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Terrific piece in Epicurious about how the bananas that we all eat today is almost nothing like the bananas that first became popular in the US in the late 1800s.

An excerpt:

"As you cut sweet, creamy, and slightly airy slices of yellow banana into your morning cereal, it may be hard to imagine the familiar fruit tasting any different. Like the prisoners in Plato’s allegory of the cave, most Americans are unaware that today’s yellow banana is like a shadow of the one that preceded it—a yellow banana with a sweeter flavor, firmer texture, and better culinary versatility was once the norm.  The long, curved, school-bus yellow banana that America first marveled at was a variety called the Gros Michel, or 'Big Mike.'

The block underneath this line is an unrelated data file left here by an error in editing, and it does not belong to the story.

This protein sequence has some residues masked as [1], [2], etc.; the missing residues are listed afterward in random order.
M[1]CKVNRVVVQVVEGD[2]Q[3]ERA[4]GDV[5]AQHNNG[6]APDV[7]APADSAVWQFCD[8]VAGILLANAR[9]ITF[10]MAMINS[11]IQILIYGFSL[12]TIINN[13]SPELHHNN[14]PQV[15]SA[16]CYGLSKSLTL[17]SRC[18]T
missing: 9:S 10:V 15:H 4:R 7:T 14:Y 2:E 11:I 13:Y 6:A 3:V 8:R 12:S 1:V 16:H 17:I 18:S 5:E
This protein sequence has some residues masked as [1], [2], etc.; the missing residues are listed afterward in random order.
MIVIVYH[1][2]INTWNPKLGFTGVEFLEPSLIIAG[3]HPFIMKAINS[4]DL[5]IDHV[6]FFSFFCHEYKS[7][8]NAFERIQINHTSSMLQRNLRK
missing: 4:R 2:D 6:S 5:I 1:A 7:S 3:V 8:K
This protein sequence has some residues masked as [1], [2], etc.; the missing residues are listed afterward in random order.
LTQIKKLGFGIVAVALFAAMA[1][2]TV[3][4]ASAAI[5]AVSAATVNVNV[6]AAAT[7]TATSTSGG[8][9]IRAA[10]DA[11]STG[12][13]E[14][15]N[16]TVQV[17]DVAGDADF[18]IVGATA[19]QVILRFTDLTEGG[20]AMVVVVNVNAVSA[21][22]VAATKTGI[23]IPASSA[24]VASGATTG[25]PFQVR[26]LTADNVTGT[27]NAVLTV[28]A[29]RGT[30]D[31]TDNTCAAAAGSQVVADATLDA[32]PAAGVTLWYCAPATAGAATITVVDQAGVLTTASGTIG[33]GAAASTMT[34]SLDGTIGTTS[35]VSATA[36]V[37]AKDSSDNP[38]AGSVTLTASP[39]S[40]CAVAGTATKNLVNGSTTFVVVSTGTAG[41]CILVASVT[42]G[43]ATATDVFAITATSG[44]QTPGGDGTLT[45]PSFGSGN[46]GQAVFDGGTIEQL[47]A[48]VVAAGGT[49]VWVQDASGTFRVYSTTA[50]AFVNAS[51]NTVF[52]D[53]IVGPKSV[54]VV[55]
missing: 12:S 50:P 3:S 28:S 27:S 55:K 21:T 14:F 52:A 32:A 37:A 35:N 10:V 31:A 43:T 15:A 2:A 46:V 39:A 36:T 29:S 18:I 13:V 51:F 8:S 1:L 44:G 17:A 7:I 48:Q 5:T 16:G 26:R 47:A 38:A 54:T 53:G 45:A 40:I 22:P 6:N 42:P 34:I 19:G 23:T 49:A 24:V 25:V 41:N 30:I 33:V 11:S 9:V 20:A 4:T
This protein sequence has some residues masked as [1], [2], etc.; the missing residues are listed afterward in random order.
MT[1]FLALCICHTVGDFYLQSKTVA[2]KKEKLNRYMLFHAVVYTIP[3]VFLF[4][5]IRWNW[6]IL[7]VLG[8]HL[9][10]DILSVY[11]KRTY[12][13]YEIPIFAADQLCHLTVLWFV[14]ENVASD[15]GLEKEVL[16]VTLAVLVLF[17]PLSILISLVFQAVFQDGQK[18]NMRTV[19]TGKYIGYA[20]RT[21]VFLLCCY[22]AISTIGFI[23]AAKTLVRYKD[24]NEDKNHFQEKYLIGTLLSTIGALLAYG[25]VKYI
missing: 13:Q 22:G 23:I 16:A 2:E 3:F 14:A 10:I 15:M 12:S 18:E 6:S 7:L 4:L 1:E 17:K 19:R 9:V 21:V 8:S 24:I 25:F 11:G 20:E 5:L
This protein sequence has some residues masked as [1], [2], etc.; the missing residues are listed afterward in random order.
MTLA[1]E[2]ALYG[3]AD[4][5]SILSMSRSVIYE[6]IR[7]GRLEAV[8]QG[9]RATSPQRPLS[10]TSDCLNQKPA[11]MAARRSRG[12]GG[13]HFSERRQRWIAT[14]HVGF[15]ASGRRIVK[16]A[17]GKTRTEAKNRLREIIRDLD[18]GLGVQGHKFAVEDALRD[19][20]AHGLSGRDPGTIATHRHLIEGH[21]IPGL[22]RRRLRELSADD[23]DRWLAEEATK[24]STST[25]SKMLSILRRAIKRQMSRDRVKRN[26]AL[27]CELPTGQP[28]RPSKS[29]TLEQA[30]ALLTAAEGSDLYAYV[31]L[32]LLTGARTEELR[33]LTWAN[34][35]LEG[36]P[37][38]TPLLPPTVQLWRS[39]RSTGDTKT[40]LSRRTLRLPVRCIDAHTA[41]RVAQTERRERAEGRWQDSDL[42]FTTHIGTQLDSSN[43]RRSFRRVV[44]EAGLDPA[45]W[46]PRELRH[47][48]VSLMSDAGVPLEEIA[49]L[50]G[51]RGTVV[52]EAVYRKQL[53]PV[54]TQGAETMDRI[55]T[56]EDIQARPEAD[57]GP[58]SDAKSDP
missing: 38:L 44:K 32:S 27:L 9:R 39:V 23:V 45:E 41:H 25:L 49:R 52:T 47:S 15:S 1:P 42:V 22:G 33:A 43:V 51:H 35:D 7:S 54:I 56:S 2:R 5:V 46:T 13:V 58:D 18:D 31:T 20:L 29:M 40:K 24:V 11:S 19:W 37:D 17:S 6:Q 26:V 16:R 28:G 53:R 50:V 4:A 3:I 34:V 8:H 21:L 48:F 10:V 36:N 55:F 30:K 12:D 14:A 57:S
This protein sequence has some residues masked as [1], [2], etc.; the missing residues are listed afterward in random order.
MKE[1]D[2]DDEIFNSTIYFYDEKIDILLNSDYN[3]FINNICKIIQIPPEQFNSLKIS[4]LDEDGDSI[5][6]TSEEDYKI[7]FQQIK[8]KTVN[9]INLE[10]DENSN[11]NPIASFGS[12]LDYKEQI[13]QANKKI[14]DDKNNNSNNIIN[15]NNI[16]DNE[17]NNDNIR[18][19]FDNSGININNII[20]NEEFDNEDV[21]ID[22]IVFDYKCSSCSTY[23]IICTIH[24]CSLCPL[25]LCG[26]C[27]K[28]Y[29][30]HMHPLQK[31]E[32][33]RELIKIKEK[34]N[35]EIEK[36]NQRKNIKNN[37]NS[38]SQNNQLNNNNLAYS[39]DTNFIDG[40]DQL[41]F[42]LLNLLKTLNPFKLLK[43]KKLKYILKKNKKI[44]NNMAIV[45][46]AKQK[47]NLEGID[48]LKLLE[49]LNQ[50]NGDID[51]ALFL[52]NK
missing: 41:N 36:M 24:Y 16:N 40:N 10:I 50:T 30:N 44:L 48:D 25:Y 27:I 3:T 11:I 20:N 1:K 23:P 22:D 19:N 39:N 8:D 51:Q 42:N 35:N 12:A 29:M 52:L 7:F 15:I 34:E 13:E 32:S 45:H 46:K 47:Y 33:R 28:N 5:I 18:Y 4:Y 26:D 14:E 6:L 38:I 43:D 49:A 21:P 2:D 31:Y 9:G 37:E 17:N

"When the yellow banana came to the United States in the late 1800s, most Americans hadn’t tasted anything like it before. For almost three quarters of a century, large produce corporations—especially Chiquita and Dole—imported the Gros Michel banana into the United States for the mass commercial market."

The problem is that as demand for bananas grew, cultivation practices to meet that demand changed:  "By 1960, the Gros Michel was nearly impossible to find, and a new banana had become the default: the Cavendish."  Which is, the story suggests, plainly inferior.

And why did we make the change?  In the words of Epicurious, "It’s all rooted in a sinister plot of American corporations exploiting the people of South America for profit while keeping up with our demand for this lovely banana."

And you can read the rest here.